use Tightenco\Collect\Support\Collection;
class MediaCardsViewModel extends ViewModel
{
protected $posts;
public function __construct(Collection $posts)
{
$this->posts = $posts;
}
public function cards()
{
// Create a MediaCardViewModel for each post
return $this->posts->map(function (Post $post) {
return MediaCardViewModel($post);
});
}
/**
* Overwrite the toArray method to return array of view models, with no key
*/
public function toArray(): array
{
return $this->cards();
}
}

Keeping view models reusable

When writing a view model, the __construct() should accept all the data it needs in order to do the transformation.

For example, if you had a testimonial that has a quote and a citation, the view model could look something like this:

<?php
namespace App\ViewModels;
use Rareloop\Lumberjack\ViewModel;
class TestimonialViewModel extends ViewModel
{
protected $quote;
protected $citation;
public function __construct($quote, $citation)
{
$this->quote = $quote;
$this->citation = $citation;
}
public function quote()
{
return $this->quote;
}
public function citation()
{
return $this->citation;
}
}

Now your view model is really generic, and does not care about where the data is coming from. If you give it a quote and a citation, it will make sure the twig view has the correct data.

Named Constructors

If your view model does not know about how to get data, then you will have to fetch that data in each controller that uses the view model. For example:

<?php
namespace App;
use Rareloop\Lumberjack\Post;
use Timber\Timber;
use App\ViewModels\TestimonialViewModel;
use Rareloop\Lumberjack\Http\Responses\TimberResponse;
class SingleController
{
public function handle()
{
$context = Timber::get_context();
$post = new Post;
// Get the data from somewhere, for example from ACF
// You would have to duplicate these two lines in each controller
$quote = get_field('testimonial_quote', $post->id);
$citation = get_field('testimonial_citation', $post->id);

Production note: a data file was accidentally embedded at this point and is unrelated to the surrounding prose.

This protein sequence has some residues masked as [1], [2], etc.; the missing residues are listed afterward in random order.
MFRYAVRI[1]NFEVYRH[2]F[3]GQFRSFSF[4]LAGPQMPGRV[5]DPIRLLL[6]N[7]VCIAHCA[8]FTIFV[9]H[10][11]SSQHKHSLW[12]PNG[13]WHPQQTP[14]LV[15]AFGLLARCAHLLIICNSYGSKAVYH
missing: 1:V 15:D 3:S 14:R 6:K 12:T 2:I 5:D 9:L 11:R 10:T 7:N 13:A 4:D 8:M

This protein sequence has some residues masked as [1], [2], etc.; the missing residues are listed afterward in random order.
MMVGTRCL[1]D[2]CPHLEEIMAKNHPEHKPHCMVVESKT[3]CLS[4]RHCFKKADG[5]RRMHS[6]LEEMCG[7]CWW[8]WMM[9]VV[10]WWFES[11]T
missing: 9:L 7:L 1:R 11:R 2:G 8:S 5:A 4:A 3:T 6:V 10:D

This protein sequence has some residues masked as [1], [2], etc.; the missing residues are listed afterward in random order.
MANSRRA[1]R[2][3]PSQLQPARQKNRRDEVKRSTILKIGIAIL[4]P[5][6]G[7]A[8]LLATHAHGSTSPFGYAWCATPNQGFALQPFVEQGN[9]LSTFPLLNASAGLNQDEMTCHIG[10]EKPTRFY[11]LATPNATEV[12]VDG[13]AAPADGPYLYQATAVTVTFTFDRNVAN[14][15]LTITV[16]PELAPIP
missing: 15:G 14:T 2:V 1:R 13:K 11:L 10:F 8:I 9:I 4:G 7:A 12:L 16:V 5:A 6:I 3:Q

$context['testimonial'] = new TestimonialViewModel($quote, $citation);
return new TimberResponse('mytemplate.twig', $context);
}
}

In order to keep your view models generic, and your controllers light (and DRY) you can create something called a "named constructor" on your view model.

This is simply a static method on your view model that constructs the view model for a specific use case.

In our example, we are creating a testimonial from a Post object. So we can add the following method to our view model:

<?php
namespace App\ViewModels;
use Rareloop\Lumberjack\Post;
use Rareloop\Lumberjack\ViewModel;
class TestimonialViewModel extends ViewModel
{
protected $quote;
protected $citation;
public static function forPost(Post $post)
{
// Get the data from somewhere, for example from ACF
$quote = get_field('testimonial_quote', $post->id);
$citation = get_field('testimonial_citation', $post->id);
// Create a new instance of this class
return new static($quote, $citation);
}
public function __construct($quote, $citation)
{
$this->quote = $quote;
$this->citation = $citation;
}
public function quote()
{
return $this->quote;
}
public function citation()
{
return $this->citation;
}
}

And we can now refactor our controller to use the named constructor like so:

<?php
namespace App;
use Rareloop\Lumberjack\Post;
use Timber\Timber;
use App\ViewModels\TestimonialViewModel;
use Rareloop\Lumberjack\Http\Responses\TimberResponse;
class SingleController
{
public function handle()
{
$context = Timber::get_context();
$post = new Post;
$context['testimonial'] = TestimonialViewModel::forPost($post);
return new TimberResponse('mytemplate.twig', $context);
}
}

You can have multiple named constructors on a view model to construct it with different data. For example you could have a PostTeasersViewModel which transforms a collection of posts ready for a list view. And you could have the following named constructor:

  • latestPosts($limit = 3)- which knows how to get the latest n posts.

  • relatedPosts(Post $post)- which knows how to get posts related to given post

Using Hatchet

If you are using hatchet (Lumberjack's CLI), you can easily create view models with the following command:

php hatchet make:viewmodel TestimonialViewModel